Some photographers seem to be quite keen on being able to precisely identify the geographical position where they've taken a certain photo, and this is the reason why several GPS-based solutions that allow them to do exactly that have been released over the past few years. And that's exactly the type of device we'll talk about as follows, namely the Photo Finder from ATP, a geo-tagging device whose main selling point is, by far, its extended level of versatility.
Created by a company's that's best-known as a manufacturer of various DRAM modules and portable, flash-based storage solutions, one of the main pluses of the ATP Photo Finder is that, unlike other solutions of this type available on the market, it supposed to be universally compatible with just about any digital camera using jpeg image files, allowing users the convenience of a single device to geotag pictures from multiple camera brands and models.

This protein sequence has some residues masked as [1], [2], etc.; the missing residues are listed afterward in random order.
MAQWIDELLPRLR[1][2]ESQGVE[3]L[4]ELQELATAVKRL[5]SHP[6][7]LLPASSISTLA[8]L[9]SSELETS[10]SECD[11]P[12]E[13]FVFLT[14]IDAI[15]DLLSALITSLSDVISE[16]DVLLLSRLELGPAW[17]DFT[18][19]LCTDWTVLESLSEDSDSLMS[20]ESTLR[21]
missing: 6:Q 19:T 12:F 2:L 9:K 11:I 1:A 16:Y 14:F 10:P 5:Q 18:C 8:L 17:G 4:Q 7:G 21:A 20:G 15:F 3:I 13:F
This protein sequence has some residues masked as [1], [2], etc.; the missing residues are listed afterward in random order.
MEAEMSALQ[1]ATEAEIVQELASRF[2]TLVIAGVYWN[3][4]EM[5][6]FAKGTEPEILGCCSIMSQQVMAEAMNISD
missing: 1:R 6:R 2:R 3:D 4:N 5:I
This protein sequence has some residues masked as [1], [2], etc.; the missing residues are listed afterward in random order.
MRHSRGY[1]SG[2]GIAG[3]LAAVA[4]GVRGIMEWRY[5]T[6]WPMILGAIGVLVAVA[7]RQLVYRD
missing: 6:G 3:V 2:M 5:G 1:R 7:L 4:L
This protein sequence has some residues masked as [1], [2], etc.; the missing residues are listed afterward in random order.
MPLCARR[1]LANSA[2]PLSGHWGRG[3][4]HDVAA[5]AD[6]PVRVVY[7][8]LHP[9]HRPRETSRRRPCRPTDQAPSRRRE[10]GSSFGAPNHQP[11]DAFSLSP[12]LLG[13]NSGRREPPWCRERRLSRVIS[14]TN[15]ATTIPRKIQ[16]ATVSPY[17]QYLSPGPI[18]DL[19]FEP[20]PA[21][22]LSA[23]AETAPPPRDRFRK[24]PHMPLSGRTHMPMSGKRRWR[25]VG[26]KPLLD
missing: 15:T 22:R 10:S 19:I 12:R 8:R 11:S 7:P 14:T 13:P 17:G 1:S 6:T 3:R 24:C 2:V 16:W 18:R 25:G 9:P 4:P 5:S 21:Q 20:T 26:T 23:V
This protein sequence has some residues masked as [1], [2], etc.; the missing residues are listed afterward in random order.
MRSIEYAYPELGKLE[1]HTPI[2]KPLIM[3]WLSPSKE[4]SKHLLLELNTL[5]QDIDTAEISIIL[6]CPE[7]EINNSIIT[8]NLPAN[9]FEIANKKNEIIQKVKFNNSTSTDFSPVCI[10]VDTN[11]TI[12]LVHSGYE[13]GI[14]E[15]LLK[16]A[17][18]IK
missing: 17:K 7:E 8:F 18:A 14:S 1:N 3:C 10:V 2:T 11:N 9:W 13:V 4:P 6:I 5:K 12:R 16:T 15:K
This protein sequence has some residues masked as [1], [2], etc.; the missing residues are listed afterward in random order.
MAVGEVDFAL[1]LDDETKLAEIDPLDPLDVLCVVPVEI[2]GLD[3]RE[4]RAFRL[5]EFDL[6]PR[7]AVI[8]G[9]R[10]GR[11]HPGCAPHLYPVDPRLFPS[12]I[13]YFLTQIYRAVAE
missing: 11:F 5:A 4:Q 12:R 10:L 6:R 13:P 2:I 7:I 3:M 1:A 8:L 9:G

Like most other devices of this type, the Photo Finder can also be used on the go without the need for a computer. Thus, all the users have to do is simply plug in their camera’s memory card into the Photo Finder’s built-in card reader or USB port, and it automatically finds and tags the images without any additional software or hardware. Pictures can currently be viewed using software such as Picasa and Google Earth, which support geotagging.
The device is built around a SiRF Star III GPS receiver, which provides a level of sensitivity of around -155dBm. Furthermore, it can record approximately 150/600 hours of GPS data (depending on the available storage capacity), equivalent to about 150/600 hours of continuous non-stop tracking, at a logging interval of around 5 seconds.
Furthermore, the ATP Photo Finder works for relatively long periods of time, since it requires 2 AAA batteries for up to 8 hours of continuous logging time (the batteries being also used for powering the 128x32 dot matrix FSTN with backlight.